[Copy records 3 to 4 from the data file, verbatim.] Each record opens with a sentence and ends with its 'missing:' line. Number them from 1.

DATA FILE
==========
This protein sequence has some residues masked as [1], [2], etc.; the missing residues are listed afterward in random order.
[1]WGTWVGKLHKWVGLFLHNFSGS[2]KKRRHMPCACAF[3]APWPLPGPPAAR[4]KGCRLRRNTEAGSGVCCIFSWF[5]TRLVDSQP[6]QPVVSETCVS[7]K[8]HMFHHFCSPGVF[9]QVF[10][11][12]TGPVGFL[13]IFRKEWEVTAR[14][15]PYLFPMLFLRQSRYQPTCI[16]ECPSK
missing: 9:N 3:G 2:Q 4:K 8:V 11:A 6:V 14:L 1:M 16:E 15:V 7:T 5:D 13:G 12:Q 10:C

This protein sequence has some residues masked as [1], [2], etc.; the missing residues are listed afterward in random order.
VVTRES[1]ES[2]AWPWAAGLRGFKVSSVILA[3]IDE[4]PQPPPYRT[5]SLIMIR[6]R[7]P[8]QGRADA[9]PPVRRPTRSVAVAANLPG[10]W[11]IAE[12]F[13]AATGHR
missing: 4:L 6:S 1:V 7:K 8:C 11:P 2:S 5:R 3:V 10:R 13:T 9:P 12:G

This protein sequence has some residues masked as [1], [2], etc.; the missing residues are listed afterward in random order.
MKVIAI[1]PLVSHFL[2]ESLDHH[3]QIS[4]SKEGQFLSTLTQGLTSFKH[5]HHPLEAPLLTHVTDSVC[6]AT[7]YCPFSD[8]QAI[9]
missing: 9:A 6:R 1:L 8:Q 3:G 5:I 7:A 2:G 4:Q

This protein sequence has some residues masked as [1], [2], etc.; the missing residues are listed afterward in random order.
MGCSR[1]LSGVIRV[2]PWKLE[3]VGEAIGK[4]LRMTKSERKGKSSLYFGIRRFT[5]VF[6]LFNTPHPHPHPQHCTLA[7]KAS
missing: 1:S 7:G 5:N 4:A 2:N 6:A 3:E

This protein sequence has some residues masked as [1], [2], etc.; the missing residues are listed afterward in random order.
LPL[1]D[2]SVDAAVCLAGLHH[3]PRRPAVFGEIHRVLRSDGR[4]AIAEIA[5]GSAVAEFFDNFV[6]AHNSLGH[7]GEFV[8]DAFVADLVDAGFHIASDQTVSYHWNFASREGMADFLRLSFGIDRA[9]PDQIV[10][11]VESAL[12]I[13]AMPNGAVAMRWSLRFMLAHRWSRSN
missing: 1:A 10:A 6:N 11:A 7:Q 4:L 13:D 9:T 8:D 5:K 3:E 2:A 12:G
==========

This protein sequence has some residues masked as [1], [2], etc.; the missing residues are listed afterward in random order.
MKVIAI[1]PLVSHFL[2]ESLDHH[3]QIS[4]SKEGQFLSTLTQGLTSFKH[5]HHPLEAPLLTHVTDSVC[6]AT[7]YCPFSD[8]QAI[9]
missing: 9:A 6:R 1:L 8:Q 3:G 5:I 7:A 2:G 4:Q

This protein sequence has some residues masked as [1], [2], etc.; the missing residues are listed afterward in random order.
MGCSR[1]LSGVIRV[2]PWKLE[3]VGEAIGK[4]LRMTKSERKGKSSLYFGIRRFT[5]VF[6]LFNTPHPHPHPQHCTLA[7]KAS
missing: 1:S 7:G 5:N 4:A 2:N 6:A 3:E